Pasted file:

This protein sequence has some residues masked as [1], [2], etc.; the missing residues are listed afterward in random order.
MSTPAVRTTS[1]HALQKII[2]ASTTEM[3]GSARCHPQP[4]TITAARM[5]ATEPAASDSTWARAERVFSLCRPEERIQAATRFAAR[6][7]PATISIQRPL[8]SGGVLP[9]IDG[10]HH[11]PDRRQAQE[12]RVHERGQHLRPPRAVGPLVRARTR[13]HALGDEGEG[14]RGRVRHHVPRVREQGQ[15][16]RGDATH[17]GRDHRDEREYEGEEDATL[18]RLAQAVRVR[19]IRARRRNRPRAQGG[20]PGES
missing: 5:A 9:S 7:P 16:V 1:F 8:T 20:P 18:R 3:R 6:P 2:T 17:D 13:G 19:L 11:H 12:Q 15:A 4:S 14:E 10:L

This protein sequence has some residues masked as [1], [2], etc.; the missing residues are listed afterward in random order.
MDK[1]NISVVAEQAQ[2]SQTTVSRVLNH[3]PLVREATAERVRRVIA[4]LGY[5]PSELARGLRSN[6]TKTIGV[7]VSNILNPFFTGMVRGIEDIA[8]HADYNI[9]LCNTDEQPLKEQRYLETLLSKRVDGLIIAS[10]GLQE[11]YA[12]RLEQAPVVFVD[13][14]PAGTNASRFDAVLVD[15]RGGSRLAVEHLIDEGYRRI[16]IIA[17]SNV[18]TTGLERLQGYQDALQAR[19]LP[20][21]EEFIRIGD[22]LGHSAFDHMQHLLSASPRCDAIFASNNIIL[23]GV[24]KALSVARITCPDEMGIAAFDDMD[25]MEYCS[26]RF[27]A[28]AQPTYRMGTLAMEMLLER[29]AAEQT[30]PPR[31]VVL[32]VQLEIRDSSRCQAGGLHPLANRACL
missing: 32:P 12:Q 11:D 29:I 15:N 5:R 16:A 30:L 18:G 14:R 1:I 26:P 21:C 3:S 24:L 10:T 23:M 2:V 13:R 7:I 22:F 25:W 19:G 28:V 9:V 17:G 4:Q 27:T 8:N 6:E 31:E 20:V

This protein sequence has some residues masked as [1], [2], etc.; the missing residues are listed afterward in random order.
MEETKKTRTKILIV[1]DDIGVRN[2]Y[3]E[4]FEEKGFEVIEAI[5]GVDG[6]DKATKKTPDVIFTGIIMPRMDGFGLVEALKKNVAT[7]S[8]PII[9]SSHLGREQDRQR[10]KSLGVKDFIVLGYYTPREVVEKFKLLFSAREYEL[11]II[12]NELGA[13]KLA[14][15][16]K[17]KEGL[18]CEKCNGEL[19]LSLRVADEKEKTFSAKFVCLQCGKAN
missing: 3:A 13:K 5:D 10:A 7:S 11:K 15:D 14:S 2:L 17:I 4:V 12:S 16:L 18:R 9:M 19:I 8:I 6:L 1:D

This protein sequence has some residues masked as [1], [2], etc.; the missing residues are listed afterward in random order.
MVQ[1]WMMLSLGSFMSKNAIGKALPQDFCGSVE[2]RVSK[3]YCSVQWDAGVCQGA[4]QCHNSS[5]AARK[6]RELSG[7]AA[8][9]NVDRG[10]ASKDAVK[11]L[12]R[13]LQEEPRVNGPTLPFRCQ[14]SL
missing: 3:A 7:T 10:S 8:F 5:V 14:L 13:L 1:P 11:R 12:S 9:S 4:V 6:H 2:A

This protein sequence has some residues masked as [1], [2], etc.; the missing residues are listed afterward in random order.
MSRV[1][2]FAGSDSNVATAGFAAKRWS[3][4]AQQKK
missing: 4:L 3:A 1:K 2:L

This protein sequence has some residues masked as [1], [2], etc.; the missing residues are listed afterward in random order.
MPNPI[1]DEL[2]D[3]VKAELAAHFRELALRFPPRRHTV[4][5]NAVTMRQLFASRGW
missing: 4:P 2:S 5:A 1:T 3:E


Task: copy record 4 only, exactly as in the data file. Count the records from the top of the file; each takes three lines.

This protein sequence has some residues masked as [1], [2], etc.; the missing residues are listed afterward in random order.
MVQ[1]WMMLSLGSFMSKNAIGKALPQDFCGSVE[2]RVSK[3]YCSVQWDAGVCQGA[4]QCHNSS[5]AARK[6]RELSG[7]AA[8][9]NVDRG[10]ASKDAVK[11]L[12]R[13]LQEEPRVNGPTLPFRCQ[14]SL
missing: 3:A 7:T 10:S 8:F 5:V 14:L 13:L 1:P 11:R 12:S 9:S 4:V 6:H 2:A